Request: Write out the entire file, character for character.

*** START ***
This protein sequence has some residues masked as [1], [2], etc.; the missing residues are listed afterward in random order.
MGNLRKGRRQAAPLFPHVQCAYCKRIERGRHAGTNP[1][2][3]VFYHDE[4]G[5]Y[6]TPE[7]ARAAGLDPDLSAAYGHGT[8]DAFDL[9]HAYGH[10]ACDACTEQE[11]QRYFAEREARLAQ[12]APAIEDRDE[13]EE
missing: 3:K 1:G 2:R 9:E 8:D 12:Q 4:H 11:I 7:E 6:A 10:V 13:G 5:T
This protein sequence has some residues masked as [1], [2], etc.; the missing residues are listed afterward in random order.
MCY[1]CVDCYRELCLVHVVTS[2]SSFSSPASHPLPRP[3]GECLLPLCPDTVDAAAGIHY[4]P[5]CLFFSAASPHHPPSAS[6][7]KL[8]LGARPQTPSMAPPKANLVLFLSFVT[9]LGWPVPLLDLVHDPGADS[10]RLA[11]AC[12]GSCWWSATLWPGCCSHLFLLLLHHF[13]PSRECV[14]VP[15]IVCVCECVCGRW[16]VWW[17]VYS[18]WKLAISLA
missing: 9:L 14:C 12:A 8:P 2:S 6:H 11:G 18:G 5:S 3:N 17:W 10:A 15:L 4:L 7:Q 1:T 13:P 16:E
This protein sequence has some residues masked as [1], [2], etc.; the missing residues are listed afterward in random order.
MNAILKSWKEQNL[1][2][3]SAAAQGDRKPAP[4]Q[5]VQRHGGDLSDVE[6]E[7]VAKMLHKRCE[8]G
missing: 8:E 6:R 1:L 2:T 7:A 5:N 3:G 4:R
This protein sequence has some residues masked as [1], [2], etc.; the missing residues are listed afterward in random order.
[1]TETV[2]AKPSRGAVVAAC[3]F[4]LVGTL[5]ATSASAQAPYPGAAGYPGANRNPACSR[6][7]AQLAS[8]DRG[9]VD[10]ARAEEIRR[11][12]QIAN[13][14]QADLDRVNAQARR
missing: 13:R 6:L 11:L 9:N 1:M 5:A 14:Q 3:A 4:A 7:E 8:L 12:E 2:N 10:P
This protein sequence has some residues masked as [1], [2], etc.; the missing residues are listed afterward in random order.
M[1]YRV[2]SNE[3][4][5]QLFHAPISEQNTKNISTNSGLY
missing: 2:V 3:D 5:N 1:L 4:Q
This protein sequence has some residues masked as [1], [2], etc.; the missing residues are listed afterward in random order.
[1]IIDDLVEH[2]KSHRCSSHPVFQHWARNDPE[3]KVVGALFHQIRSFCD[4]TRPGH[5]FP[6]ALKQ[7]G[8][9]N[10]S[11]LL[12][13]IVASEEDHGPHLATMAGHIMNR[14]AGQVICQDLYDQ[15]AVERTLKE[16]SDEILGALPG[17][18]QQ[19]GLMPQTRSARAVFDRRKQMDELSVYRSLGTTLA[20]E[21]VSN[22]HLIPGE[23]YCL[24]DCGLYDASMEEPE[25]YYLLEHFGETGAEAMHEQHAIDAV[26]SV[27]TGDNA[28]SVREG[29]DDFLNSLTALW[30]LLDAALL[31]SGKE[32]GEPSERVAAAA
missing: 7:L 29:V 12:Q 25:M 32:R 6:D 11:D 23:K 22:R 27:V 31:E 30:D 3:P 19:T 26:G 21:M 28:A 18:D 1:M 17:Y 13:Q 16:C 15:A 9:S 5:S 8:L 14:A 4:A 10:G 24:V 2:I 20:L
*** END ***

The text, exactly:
This protein sequence has some residues masked as [1], [2], etc.; the missing residues are listed afterward in random order.
MGNLRKGRRQAAPLFPHVQCAYCKRIERGRHAGTNP[1][2][3]VFYHDE[4]G[5]Y[6]TPE[7]ARAAGLDPDLSAAYGHGT[8]DAFDL[9]HAYGH[10]ACDACTEQE[11]QRYFAEREARLAQ[12]APAIEDRDE[13]EE
missing: 3:K 1:G 2:R 9:E 8:D 12:Q 4:H 11:I 7:E 6:A 10:V 13:G 5:T
This protein sequence has some residues masked as [1], [2], etc.; the missing residues are listed afterward in random order.
MCY[1]CVDCYRELCLVHVVTS[2]SSFSSPASHPLPRP[3]GECLLPLCPDTVDAAAGIHY[4]P[5]CLFFSAASPHHPPSAS[6][7]KL[8]LGARPQTPSMAPPKANLVLFLSFVT[9]LGWPVPLLDLVHDPGADS[10]RLA[11]AC[12]GSCWWSATLWPGCCSHLFLLLLHHF[13]PSRECV[14]VP[15]IVCVCECVCGRW[16]VWW[17]VYS[18]WKLAISLA
missing: 9:L 14:C 12:A 8:P 2:S 6:H 11:G 18:G 5:S 3:N 17:W 10:A 15:L 4:L 7:Q 1:T 13:P 16:E
This protein sequence has some residues masked as [1], [2], etc.; the missing residues are listed afterward in random order.
MNAILKSWKEQNL[1][2][3]SAAAQGDRKPAP[4]Q[5]VQRHGGDLSDVE[6]E[7]VAKMLHKRCE[8]G
missing: 8:E 6:R 1:L 2:T 7:A 5:N 3:G 4:R
This protein sequence has some residues masked as [1], [2], etc.; the missing residues are listed afterward in random order.
[1]TETV[2]AKPSRGAVVAAC[3]F[4]LVGTL[5]ATSASAQAPYPGAAGYPGANRNPACSR[6][7]AQLAS[8]DRG[9]VD[10]ARAEEIRR[11][12]QIAN[13][14]QADLDRVNAQARR
missing: 13:R 6:L 11:L 9:N 1:M 5:A 14:Q 3:A 4:A 7:E 8:L 12:E 2:N 10:P
This protein sequence has some residues masked as [1], [2], etc.; the missing residues are listed afterward in random order.
M[1]YRV[2]SNE[3][4][5]QLFHAPISEQNTKNISTNSGLY
missing: 2:V 3:D 5:N 1:L 4:Q
This protein sequence has some residues masked as [1], [2], etc.; the missing residues are listed afterward in random order.
[1]IIDDLVEH[2]KSHRCSSHPVFQHWARNDPE[3]KVVGALFHQIRSFCD[4]TRPGH[5]FP[6]ALKQ[7]G[8][9]N[10]S[11]LL[12][13]IVASEEDHGPHLATMAGHIMNR[14]AGQVICQDLYDQ[15]AVERTLKE[16]SDEILGALPG[17][18]QQ[19]GLMPQTRSARAVFDRRKQMDELSVYRSLGTTLA[20]E[21]VSN[22]HLIPGE[23]YCL[24]DCGLYDASMEEPE[25]YYLLEHFGETGAEAMHEQHAIDAV[26]SV[27]TGDNA[28]SVREG[29]DDFLNSLTALW[30]LLDAALL[31]SGKE[32]GEPSERVAAAA
missing: 7:L 29:V 12:Q 25:M 32:R 6:D 11:D 23:K 22:R 27:V 31:E 30:D 3:P 19:T 26:G 21:M 28:A 18:D 1:M 17:Y 13:Q 16:C 15:A 9:S 5:S 8:L 14:A 4:A 10:G 24:V 2:I 20:L